One of the users on uiGarden's English forum asked why there’s so much colourful and animated area, such as moving texts, etc. on lots of Chinese web sites. Are the usability rules different in China? Our Chinese users responded that their boss thought more ads and moving elements meant their companies were more profitable. As the designers usually don’t have rights to make the decision of their design, the only thing they can do is to follow their bosses’ decision. And the Chinese audience seems more tolerant to ads and other annoying stuffs on the website. However, this also raises another question. That is, if users don’t mind, should we still change the design according to usability rules? The discussion continues on the forum.

5. Different preference on communicating methods and interface layout
There are much more users on the Chinese forum than on the English one. Our Chinese users prefer to communicating in public spaces rather than more individually liked spaces, such as mailing list, etc.

Another Difference I want to mention is that left is considered to be more important than right in Chinese people’s mind. Our forum uses a western forum system which has preview button on the left and the post button on the right. However, our Chinese user criticised it as being a usability problem because they are used to click the left button to post.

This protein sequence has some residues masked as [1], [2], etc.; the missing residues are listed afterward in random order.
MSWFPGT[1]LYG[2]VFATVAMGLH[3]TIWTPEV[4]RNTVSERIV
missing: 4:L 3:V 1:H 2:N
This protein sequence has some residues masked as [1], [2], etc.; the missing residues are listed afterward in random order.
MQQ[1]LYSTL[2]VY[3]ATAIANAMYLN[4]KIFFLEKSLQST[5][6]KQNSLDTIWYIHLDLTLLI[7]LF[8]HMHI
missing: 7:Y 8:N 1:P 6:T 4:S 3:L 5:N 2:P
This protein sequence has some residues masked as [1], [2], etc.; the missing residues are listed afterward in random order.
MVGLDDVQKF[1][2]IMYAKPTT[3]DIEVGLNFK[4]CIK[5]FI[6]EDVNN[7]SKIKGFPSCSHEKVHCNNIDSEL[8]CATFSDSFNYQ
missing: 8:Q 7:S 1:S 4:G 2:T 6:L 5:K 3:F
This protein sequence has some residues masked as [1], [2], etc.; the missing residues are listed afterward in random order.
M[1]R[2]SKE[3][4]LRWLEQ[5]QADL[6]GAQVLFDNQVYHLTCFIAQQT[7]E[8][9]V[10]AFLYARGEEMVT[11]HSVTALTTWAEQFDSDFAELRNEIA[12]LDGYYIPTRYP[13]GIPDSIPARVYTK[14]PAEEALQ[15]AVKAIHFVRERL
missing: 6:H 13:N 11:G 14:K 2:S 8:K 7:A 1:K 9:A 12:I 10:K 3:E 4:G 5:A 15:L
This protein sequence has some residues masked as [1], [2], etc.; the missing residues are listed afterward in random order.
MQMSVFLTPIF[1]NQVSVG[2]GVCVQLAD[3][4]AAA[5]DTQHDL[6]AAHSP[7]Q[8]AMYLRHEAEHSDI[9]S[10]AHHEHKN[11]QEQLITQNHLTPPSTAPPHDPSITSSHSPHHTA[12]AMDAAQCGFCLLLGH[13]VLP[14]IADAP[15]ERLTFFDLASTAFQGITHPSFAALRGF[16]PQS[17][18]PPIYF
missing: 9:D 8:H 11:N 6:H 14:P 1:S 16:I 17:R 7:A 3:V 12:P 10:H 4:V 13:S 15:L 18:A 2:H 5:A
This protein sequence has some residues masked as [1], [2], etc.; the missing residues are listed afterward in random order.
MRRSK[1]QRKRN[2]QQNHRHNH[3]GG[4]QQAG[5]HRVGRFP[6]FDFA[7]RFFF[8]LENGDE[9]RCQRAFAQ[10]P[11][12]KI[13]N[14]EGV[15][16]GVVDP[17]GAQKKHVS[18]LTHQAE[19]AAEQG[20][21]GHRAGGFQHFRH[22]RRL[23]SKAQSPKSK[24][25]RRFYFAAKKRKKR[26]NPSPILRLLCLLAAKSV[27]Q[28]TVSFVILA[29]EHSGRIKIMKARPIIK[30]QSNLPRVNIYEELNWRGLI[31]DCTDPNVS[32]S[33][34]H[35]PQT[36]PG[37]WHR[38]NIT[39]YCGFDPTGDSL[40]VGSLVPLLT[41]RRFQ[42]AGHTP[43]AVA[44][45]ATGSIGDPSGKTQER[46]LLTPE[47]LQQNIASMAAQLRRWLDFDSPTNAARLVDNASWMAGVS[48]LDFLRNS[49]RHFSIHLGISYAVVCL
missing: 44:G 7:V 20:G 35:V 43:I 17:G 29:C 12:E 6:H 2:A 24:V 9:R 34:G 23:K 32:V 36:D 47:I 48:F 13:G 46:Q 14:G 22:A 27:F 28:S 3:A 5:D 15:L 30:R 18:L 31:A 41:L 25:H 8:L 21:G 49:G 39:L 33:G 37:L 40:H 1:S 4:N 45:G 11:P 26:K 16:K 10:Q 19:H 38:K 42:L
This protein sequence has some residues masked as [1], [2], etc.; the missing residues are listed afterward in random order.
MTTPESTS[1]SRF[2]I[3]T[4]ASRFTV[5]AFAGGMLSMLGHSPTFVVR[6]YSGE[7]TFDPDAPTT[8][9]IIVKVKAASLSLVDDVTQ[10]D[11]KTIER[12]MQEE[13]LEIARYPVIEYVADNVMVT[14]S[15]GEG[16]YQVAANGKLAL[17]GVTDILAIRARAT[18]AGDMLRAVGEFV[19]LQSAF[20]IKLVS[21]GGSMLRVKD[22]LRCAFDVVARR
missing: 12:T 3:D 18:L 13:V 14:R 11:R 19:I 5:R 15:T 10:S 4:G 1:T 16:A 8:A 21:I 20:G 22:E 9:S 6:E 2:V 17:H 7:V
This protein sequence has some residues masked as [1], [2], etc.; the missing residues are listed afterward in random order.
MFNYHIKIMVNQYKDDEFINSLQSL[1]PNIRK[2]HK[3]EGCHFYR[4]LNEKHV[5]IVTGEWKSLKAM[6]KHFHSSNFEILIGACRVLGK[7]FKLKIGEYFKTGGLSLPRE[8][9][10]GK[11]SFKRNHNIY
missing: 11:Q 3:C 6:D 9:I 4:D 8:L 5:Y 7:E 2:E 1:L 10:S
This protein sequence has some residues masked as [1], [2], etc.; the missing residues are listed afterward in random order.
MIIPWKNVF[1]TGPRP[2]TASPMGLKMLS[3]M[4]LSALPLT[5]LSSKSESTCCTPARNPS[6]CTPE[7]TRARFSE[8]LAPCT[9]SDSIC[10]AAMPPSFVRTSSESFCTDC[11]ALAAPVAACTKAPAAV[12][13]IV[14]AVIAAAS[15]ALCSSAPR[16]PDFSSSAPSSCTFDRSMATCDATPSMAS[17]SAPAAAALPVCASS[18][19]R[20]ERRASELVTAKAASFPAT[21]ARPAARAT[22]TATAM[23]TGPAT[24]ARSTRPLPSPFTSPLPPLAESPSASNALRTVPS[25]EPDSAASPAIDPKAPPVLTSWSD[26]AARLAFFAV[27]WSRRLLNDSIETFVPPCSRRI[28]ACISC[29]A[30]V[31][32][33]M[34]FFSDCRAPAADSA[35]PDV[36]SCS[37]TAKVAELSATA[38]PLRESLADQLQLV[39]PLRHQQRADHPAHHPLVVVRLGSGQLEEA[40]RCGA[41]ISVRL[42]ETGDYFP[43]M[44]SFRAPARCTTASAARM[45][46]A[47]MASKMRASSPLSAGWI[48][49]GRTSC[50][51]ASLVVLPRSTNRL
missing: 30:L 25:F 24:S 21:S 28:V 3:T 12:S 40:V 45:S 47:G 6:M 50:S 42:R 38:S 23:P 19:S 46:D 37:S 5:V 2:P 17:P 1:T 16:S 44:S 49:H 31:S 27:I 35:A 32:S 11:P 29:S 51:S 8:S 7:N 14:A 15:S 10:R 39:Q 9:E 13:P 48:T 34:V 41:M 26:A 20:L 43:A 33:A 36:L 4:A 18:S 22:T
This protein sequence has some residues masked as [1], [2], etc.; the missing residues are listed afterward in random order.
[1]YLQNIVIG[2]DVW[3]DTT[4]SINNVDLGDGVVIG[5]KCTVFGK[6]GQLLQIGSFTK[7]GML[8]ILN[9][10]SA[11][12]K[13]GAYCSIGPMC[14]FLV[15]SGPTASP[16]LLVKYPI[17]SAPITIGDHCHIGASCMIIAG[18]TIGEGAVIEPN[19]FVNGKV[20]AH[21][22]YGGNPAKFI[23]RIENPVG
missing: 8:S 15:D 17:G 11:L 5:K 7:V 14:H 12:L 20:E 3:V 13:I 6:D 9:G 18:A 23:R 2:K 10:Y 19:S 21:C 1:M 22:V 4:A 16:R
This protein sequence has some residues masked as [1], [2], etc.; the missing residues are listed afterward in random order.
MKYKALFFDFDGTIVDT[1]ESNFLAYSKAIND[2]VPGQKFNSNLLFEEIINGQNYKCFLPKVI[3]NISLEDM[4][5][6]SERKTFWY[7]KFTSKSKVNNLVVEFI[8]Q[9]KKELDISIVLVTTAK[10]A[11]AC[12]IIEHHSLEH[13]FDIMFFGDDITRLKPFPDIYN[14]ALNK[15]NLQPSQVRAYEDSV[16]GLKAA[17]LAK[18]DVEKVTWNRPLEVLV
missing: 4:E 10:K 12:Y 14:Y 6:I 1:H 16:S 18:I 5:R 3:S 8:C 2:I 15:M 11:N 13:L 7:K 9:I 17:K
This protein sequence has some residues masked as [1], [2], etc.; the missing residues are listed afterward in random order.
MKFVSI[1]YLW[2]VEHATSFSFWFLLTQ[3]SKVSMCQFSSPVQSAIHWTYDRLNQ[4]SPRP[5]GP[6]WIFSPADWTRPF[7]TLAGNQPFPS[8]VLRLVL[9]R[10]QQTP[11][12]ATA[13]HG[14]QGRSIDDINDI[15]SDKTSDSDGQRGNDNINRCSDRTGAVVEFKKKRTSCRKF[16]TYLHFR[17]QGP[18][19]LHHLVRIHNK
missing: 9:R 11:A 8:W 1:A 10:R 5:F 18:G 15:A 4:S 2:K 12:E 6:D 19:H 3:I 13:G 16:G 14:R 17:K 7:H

Wednesday, March 09, 2005

Current Status of Usability in the Chinese IT industry (Part One)

From the uiGarden project and my previous work experience in China, I have discovered some facts about HCI in the Chinese IT industry. I have been trying to summarise what I have found. I will present them in two parts. Here comes the first part.

1.Lack of expertise for usability and user-centred design methods.

The integral level of usability and user-centred design in China is still at the fledgling stage. Although UCD methodology is introduced by local branches of foreign enterprises in China and has been used in some large-scale domestic companies, such as Lenovo Group, there are still not enough convincing case studies in the industry.

The Chinese IT sector is growing at the rate of 22% under the government policy of promoting industrialization through digitalization. In addition, as the Chinese government gives benefits to software businesses, the Chinese software industry is growing at the high rate of more than 30% every year. Therefore, more and more people are participating in the process of user interface design. The UPA China branch has also formed last year in accordance with the growing demanding of learning usability theories and methods.